16 May 2012

I got it!

The foldaway built-in ironing board cabinet, that is. The door is there, the cabinet itself is in great shape, with all moving parts intact. It's very petite, so it will work perfectly in its intended use as an in-door mounting on a pull-out pantry cabinet.

It has the sleeveboard, and the pop-up support and the covers are still on both boards, so patterning new ones will be a breeze. It has never been painted, so no stripping needed!
Edited to add this image from a 1920s catalog for Ideal Furnishings, what looks to be exactly the model I found.
The folks I bought it from are moving, which why they are selling off their salvage. It is a pity, because they are awesome people.

15 May 2012

Blue Greasepencil

Remember the post about the greasepencil mark? Well, we reorganized our salvage lumber, and about eight of the studs (out of one 12' wall!) say "SP1" in black and blue greasepencil. There are also some carpenter's notation (lengths, probably for custom adjustments on site) on one or two pieces, in graphite.

Greasepencil is one of the identifying marks for kit homes.

14 May 2012

Wish me luck!

Why? Because I might have a line on a foldaway ironing board cabinet, salvaged, in what looks like decent shape. If I can get it, I will mount it as the front of a pull-out broom closet unit. in my redone kitchen.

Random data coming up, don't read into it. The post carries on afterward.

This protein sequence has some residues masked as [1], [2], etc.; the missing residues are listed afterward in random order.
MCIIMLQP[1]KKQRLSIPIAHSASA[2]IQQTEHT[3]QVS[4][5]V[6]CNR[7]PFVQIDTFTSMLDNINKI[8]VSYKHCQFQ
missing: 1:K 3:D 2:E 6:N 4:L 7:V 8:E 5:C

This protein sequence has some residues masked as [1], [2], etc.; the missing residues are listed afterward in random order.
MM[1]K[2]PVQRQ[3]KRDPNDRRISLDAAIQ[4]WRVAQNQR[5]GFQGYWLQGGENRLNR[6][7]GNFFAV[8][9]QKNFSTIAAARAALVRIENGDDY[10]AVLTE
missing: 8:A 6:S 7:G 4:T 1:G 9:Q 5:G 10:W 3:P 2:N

Cross your fingers for me!

12 May 2012

I have never been so glad to be wrong.

What was I wrong about? Well, folks, remember this post? I thought the house wasn't a good match to the Aladdin Sherman from the 1912 catalog because of the measurements I had of the exterior.

Those measurements are based on the exterior measurements of the modern remuddled enclosed porch, over the vinyl siding. The vinyl siding adds about 6" to the width on each side, because it is simply laid over the original porch structure, including the rail. That structure isn't calculated into the footprint of the plans.

If you go by room dimensions, the house is IDENTICAL, except for the tiny foyer and pantry walls having been omitted. Well, and the closet dividing wall was also left out, and the closet doors were built in reverse of the original plan, the kitchen door was moved into the hall, and the pantry window was left out since there is no pantry wall. There are double doors into the den from the living room, plus that open arch into the dining room from the den that may or may not have been original, and which we temporarily filled in, so the room could be usable as a bedroom.

I am sure the house is a Sherman, now.

I just wish the scan was clearer.